During my exchange, I have traveled to nearly 10 countries in Europe and experienced different cultures and food. Some countries in EU do not use euro as their official currency and sometimes it is hard to estimate the amount of money needed during the trip. Personally, I have created a local ING bank account with a debit card while staying in the Netherlands. I can use debit card in all EU countries and withdraw money from the local ATM whenever I want. Therefore, I didn’t need to take risk of bringing cash when traveling from one city to another. One credit card from home is required because many of online purchase like flight tickets only allow for credit card transactions.

 

Going on exchange was one of the best things in my life. Being abroad and meeting different people has made a significant impact on how I see the world today. I became more open-minded to accept other people’s perspectives and respect their different opinions. Although there were many challenges throughout the exchange journey, I have gained self-confidence by tackling and resolving them and learned a lot about myself during those hard times. I strongly encourage everyone who is dreaming to see different parts of the world by applying to Outbound Exchange Program. You only live once and do not regret missing this great opportunity when you have the chance. If you get the chance, go for it. Finally, I would like to say thank QUT and International Student Mobility Office for all the support through my whole journey.

 

Leave your diet at home!

Claudia, R. Bachelor of Business/Law
Università Commerciale Luigi Bocconi, Italy (Semester 1, 2018)

A semester exchange was something I always wanted to pursue, but it was far too easy in my busy Law/Business double degree to postpone any action. After four years of pushing it aside, I finally took the plunge and applied for the Semester 1 2018 intake. I remember being incredibly set on going to Bocconi in Milan, Italy. I am half Italian and have only visited as a child, and my family’s hometown is roughly one hour north of Milan! I wanted to take this chance to get in touch with my heritage, my family and identity, and learn Italian once and for all (my dad never taught me). Getting accepted into my program was devastatingly exciting – I was both bouncing off the walls and on the verge of a mental breakdown.

Arco Della Pace

I stayed at Residenza Arcobaleno, the cheapest of Bocconi’s student accommodation options and composed of roughly 95% other exchange students. Arco was 15 minutes by tram to Bocconi, and about 30 minutes to the centre and the beautiful Duomo. I had friends that stayed at Residenza Isonzo which could’ve been a good option, which was a 5 minute walk to Bocconi and an easy 15 minute walk into the centre. I remember choosing Arco because I thought it would be a great opportunity to meet other exchange students who were in the same boat – and I wasn’t wrong! The people at Arco were all lovely, however, I found the environment was always very rowdy and social (not necessarily a bad thing but not suited for an introvert like me!). It also wasn’t the best environment for someone wanting to befriend Italian students and practice your language-other-than-English skills. In hindsight and based off my personal needs, I would’ve taken the extra time and searched for an apartment rental or student accommodation closer to Bocconi.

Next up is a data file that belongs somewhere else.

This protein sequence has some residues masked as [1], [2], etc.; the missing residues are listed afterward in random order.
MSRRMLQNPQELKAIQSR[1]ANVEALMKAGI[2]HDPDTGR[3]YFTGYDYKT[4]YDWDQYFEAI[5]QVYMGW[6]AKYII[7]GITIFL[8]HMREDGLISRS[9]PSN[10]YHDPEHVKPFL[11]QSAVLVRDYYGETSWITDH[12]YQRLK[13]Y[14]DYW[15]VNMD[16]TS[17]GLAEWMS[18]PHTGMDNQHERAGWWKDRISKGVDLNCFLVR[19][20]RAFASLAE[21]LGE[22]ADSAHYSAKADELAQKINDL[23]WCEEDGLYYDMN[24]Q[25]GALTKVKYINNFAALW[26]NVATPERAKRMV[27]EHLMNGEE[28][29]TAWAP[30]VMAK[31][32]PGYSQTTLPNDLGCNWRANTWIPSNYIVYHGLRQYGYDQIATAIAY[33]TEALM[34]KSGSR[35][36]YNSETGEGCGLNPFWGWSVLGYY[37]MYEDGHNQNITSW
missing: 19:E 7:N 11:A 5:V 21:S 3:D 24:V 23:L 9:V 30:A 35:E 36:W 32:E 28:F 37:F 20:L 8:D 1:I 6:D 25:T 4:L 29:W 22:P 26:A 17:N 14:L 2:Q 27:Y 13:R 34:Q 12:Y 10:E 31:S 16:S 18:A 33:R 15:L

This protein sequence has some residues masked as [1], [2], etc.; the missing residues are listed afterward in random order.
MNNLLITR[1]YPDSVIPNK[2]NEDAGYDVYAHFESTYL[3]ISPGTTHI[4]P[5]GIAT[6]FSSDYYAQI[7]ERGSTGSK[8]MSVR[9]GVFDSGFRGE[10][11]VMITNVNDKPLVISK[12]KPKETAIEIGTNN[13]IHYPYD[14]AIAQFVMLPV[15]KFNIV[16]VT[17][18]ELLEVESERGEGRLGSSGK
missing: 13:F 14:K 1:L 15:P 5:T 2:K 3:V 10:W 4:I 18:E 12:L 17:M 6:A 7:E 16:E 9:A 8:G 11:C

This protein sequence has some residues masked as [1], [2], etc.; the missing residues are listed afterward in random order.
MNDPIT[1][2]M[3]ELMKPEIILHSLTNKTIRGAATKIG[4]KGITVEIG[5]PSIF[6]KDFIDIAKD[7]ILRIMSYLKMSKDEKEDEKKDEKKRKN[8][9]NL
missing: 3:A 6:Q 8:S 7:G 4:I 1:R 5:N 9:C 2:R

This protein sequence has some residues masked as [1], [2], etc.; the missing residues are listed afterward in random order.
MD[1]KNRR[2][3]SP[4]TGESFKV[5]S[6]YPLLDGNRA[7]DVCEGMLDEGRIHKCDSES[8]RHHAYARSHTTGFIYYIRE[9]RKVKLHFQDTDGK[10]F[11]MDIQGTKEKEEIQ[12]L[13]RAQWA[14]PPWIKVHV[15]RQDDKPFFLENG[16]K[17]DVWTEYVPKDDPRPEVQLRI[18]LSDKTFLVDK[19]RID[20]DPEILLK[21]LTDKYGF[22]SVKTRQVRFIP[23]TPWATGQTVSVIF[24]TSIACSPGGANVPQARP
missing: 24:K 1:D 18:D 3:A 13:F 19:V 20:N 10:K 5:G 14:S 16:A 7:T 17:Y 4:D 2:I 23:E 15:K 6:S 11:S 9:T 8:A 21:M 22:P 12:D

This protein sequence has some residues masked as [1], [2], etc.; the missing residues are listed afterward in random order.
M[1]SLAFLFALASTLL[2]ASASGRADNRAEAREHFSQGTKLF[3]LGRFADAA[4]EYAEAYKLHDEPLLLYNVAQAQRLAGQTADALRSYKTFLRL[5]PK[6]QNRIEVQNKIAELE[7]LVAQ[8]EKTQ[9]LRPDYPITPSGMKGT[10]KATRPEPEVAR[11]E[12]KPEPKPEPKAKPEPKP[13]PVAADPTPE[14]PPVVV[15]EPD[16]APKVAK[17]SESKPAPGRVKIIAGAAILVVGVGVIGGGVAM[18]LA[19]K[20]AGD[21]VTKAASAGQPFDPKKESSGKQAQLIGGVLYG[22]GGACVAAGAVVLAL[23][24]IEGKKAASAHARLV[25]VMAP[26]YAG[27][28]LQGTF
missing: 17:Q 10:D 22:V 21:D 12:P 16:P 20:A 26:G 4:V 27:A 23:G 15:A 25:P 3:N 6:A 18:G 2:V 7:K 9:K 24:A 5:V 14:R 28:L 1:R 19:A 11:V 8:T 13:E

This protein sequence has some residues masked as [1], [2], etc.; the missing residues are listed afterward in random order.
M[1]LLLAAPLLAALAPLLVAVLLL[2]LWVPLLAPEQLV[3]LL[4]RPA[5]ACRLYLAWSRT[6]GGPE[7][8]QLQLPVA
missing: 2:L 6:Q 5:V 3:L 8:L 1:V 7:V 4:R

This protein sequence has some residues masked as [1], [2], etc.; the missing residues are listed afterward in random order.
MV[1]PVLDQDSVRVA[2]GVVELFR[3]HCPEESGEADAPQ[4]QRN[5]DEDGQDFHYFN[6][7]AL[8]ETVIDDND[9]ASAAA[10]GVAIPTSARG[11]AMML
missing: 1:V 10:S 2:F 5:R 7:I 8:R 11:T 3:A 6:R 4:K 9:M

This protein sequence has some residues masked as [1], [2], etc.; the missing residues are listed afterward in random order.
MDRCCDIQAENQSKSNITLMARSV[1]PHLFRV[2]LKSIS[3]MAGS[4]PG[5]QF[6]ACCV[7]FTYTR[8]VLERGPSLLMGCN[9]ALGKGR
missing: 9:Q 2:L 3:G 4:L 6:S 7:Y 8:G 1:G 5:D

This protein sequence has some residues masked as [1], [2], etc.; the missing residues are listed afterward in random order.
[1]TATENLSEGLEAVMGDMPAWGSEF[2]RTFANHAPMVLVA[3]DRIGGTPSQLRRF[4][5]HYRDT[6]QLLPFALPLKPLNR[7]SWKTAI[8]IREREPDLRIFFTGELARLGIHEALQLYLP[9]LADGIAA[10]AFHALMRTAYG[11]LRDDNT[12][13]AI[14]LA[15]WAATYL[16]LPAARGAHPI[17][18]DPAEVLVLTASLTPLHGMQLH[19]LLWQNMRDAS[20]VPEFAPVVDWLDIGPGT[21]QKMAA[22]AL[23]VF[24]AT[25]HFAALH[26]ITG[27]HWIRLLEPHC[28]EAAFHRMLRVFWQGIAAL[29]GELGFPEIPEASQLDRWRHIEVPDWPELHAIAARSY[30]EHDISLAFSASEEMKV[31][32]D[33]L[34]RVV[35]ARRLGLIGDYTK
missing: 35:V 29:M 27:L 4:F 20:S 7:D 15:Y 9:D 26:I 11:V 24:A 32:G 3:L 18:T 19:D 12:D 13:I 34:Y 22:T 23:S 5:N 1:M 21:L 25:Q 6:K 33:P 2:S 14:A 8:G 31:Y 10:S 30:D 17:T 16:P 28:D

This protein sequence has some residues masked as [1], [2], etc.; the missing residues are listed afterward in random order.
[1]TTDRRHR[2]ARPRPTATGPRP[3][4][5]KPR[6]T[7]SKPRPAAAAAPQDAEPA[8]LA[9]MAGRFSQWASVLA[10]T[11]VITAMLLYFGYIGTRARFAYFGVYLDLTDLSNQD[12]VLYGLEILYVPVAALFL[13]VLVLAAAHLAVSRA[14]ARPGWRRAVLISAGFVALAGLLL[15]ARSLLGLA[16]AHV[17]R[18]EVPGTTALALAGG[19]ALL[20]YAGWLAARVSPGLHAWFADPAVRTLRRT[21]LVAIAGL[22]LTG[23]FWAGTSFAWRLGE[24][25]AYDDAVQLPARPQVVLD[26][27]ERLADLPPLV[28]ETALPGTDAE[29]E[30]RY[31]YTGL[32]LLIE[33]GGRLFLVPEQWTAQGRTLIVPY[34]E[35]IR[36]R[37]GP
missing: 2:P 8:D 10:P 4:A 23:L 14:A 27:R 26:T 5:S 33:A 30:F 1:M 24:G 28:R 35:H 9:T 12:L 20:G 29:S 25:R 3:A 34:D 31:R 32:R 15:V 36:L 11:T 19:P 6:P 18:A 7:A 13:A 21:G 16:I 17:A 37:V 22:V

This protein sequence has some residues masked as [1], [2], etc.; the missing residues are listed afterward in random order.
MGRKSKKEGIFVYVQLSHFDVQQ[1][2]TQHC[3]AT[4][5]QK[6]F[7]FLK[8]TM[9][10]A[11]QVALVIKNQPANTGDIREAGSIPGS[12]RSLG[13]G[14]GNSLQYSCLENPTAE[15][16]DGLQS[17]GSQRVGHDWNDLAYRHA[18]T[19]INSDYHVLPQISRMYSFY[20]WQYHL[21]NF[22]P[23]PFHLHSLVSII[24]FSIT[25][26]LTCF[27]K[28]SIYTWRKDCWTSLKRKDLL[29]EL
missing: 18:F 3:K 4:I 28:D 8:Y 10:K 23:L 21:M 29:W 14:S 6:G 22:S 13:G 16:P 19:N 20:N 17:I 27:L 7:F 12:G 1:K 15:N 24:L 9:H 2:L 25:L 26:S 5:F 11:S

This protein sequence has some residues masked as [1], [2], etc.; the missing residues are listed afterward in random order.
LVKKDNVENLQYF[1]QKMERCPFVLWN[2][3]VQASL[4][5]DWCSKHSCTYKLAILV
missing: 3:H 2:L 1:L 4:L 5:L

Duomo di Milano

Bocconi has a top business school equipped with amazing professors and learning opportunities. Class registration was pretty straight-forward, I found that I had to have lots of back-up options just in case units filled out quickly. I had to take 5 units to achieve a full-time study load, and they were all conducted in a lectorial format. I definitely found a lot of striking differences with Australian university – for example, absolutely NO guidance or task sheet/CRA for any assessment! Exams were always weighted heavily, with mine ranging from 70%-100% of the unit mark. This was initially quite daunting for me as I am used to essay writing and no more than 60% exams, however it was super manageable provided I stayed on top of my readings. The Bocconi campus is in downtown Milan and honestly isn’t the most stunning architecture you’ll see in your life – but that’s what the Milan Duomo is for.

Glass Ceiling of Piazza Duomo

My hot tips to anyone thinking of going on exchange to Bocconi, Milan or Italy are as follows:

  1. Prepare to balance your work, life and sleep – Bocconi’s pass/fail mark is 18/30 (60%) so you definitely need to set aside some study time in your busy social schedules.
  2. Plan your travel – Milan and Italy are in the centre of Europe so an international day trip or weekend holiday is absolutely not out of the question, and flights are usually cheaper than trains.
  3. Leave your diet at home – you absolutely can’t let yourself turn down any pizza, pasta or aperitivo opportunities!

Exchange is something I wish I could do multiple times over, and I would absolutely recommend it to anyone considering it or seeking a little excitement in their lives. I’ve made life-long friends and unforgettable memories, and feel assured knowing that I can call a place on the other side of the world my home.